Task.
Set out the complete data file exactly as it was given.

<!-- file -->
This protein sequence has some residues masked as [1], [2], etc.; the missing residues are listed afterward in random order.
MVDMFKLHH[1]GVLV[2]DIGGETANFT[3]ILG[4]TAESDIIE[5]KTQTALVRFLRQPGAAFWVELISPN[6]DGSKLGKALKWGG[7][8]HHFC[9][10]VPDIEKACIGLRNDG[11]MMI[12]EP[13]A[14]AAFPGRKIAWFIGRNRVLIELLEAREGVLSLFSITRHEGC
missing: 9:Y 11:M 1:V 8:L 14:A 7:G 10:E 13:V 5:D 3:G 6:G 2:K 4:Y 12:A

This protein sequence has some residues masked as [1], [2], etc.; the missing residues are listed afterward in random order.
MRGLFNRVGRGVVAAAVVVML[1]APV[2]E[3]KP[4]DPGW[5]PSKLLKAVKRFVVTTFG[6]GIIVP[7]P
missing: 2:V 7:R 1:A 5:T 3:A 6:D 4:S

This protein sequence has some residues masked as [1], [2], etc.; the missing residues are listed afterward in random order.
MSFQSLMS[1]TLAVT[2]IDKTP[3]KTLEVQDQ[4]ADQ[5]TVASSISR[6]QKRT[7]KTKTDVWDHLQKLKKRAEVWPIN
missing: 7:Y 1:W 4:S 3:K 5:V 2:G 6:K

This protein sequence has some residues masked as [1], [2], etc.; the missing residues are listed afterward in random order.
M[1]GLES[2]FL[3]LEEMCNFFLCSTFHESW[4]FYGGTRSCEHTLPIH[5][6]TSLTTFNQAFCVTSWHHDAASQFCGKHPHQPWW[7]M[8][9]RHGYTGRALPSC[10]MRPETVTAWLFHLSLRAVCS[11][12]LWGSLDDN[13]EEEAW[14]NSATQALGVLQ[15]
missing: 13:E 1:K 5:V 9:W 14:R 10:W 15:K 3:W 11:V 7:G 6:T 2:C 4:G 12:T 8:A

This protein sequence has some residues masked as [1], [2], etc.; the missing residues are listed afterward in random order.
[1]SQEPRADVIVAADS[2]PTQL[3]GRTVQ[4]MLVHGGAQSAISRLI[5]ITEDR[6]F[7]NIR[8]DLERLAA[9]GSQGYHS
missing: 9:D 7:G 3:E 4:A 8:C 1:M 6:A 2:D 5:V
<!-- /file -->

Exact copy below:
This protein sequence has some residues masked as [1], [2], etc.; the missing residues are listed afterward in random order.
MVDMFKLHH[1]GVLV[2]DIGGETANFT[3]ILG[4]TAESDIIE[5]KTQTALVRFLRQPGAAFWVELISPN[6]DGSKLGKALKWGG[7][8]HHFC[9][10]VPDIEKACIGLRNDG[11]MMI[12]EP[13]A[14]AAFPGRKIAWFIGRNRVLIELLEAREGVLSLFSITRHEGC
missing: 9:Y 11:M 1:V 8:L 14:A 7:G 10:E 13:V 5:D 3:G 6:G 2:K 4:Y 12:A

This protein sequence has some residues masked as [1], [2], etc.; the missing residues are listed afterward in random order.
MRGLFNRVGRGVVAAAVVVML[1]APV[2]E[3]KP[4]DPGW[5]PSKLLKAVKRFVVTTFG[6]GIIVP[7]P
missing: 2:V 7:R 1:A 5:T 3:A 6:D 4:S

This protein sequence has some residues masked as [1], [2], etc.; the missing residues are listed afterward in random order.
MSFQSLMS[1]TLAVT[2]IDKTP[3]KTLEVQDQ[4]ADQ[5]TVASSISR[6]QKRT[7]KTKTDVWDHLQKLKKRAEVWPIN
missing: 7:Y 1:W 4:S 3:K 5:V 2:G 6:K

This protein sequence has some residues masked as [1], [2], etc.; the missing residues are listed afterward in random order.
M[1]GLES[2]FL[3]LEEMCNFFLCSTFHESW[4]FYGGTRSCEHTLPIH[5][6]TSLTTFNQAFCVTSWHHDAASQFCGKHPHQPWW[7]M[8][9]RHGYTGRALPSC[10]MRPETVTAWLFHLSLRAVCS[11][12]LWGSLDDN[13]EEEAW[14]NSATQALGVLQ[15]
missing: 13:E 1:K 5:V 9:W 14:R 10:W 15:K 3:W 11:V 7:G 6:T 2:C 4:G 12:T 8:A

This protein sequence has some residues masked as [1], [2], etc.; the missing residues are listed afterward in random order.
[1]SQEPRADVIVAADS[2]PTQL[3]GRTVQ[4]MLVHGGAQSAISRLI[5]ITEDR[6]F[7]NIR[8]DLERLAA[9]GSQGYHS
missing: 9:D 7:G 3:E 4:A 8:C 1:M 6:A 2:D 5:V